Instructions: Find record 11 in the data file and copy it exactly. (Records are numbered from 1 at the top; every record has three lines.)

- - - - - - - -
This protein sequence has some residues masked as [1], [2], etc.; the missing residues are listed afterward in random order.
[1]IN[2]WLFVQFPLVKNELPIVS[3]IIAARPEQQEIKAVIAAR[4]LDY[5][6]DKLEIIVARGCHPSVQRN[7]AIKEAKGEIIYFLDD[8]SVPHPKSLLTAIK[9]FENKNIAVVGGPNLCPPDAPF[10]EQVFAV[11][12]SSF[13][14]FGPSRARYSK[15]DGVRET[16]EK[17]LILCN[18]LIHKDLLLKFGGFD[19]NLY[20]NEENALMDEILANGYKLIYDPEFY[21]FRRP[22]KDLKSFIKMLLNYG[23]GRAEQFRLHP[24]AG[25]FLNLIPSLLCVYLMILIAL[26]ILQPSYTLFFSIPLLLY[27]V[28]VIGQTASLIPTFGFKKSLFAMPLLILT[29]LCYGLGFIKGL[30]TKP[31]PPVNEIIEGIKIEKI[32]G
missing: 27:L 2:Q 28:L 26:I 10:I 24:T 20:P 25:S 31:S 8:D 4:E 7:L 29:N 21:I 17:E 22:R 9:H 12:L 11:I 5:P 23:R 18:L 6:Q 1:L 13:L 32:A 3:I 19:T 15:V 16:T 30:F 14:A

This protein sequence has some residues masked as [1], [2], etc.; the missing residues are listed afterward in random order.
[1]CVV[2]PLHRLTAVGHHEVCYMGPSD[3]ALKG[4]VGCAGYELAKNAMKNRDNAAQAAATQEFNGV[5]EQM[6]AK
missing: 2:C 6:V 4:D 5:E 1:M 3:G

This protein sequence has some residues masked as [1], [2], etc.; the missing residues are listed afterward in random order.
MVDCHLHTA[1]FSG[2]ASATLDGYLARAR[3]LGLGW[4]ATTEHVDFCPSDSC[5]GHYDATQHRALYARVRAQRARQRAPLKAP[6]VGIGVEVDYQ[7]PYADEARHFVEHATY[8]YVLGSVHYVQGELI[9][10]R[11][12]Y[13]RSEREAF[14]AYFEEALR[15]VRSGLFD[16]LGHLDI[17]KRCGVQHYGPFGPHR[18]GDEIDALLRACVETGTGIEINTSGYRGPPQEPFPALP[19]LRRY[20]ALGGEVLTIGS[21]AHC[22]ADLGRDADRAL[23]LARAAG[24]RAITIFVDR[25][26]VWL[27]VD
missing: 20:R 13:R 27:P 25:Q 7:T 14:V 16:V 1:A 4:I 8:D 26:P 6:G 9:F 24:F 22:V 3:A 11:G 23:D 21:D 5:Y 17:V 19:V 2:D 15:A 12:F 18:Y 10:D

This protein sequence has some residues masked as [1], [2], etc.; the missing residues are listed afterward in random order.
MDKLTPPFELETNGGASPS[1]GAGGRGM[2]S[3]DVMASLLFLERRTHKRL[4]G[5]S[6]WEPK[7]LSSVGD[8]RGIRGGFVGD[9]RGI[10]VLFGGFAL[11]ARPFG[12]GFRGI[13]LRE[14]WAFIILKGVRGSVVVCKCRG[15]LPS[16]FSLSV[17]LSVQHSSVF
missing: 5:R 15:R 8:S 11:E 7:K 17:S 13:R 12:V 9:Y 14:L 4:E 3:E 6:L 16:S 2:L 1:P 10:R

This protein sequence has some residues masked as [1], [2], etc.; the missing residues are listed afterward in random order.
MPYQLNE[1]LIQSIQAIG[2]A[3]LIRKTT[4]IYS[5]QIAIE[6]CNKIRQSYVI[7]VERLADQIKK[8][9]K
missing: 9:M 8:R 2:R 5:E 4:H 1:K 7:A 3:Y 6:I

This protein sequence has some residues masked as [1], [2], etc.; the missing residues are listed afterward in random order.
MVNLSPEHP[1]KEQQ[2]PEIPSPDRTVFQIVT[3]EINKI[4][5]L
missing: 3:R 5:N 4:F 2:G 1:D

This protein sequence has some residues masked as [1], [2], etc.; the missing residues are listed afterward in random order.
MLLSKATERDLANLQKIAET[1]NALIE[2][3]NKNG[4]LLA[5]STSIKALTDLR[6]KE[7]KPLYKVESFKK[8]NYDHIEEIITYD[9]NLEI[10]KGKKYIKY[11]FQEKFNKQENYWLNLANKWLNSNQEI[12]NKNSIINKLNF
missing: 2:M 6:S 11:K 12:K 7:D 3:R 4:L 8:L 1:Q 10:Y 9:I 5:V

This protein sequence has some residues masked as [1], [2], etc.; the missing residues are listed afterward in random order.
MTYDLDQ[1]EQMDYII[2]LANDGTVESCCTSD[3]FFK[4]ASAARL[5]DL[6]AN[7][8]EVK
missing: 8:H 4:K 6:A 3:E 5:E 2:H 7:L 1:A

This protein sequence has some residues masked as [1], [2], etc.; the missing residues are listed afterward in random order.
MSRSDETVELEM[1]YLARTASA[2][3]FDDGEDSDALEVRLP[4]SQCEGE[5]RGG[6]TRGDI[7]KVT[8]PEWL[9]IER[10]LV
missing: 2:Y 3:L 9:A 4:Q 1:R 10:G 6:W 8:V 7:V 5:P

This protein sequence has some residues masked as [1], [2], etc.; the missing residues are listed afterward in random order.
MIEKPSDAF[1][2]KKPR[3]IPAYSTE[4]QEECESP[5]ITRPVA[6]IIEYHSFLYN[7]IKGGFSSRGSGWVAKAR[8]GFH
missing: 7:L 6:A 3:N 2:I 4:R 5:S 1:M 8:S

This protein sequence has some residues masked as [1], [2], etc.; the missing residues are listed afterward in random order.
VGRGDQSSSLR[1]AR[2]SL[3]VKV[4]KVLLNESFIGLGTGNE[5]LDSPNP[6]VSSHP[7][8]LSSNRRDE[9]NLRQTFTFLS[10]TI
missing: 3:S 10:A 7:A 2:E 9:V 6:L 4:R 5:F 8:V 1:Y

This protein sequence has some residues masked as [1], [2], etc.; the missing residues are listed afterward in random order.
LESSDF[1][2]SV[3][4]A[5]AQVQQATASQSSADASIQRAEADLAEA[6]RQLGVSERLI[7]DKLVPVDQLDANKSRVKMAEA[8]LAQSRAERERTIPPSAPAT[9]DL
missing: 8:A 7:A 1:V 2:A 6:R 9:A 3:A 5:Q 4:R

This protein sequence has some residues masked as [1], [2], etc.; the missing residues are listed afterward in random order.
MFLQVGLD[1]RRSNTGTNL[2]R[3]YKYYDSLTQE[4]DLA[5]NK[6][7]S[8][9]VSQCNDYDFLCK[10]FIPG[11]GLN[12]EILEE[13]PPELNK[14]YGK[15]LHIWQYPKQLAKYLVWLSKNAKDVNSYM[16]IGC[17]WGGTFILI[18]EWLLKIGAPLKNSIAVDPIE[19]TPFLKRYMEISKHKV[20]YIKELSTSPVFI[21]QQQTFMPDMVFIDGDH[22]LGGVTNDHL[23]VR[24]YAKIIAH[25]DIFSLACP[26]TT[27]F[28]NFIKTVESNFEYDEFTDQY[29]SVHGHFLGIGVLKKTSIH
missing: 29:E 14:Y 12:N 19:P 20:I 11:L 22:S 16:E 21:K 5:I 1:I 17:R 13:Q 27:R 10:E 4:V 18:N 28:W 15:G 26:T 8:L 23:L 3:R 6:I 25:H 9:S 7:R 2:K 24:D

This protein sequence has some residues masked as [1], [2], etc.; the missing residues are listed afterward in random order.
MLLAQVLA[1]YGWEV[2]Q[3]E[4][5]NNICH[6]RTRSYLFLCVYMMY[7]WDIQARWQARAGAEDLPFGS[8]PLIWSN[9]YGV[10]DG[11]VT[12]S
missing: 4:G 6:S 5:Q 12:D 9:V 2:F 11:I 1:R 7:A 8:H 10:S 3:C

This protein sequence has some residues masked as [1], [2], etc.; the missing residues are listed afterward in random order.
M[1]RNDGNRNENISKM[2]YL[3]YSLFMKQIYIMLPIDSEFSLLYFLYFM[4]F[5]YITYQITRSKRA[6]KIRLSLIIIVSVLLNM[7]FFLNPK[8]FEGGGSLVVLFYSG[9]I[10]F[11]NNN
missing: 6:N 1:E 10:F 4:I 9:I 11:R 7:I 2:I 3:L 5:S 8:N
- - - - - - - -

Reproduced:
This protein sequence has some residues masked as [1], [2], etc.; the missing residues are listed afterward in random order.
VGRGDQSSSLR[1]AR[2]SL[3]VKV[4]KVLLNESFIGLGTGNE[5]LDSPNP[6]VSSHP[7][8]LSSNRRDE[9]NLRQTFTFLS[10]TI
missing: 3:S 10:A 7:A 2:E 9:V 6:L 4:R 5:F 8:V 1:Y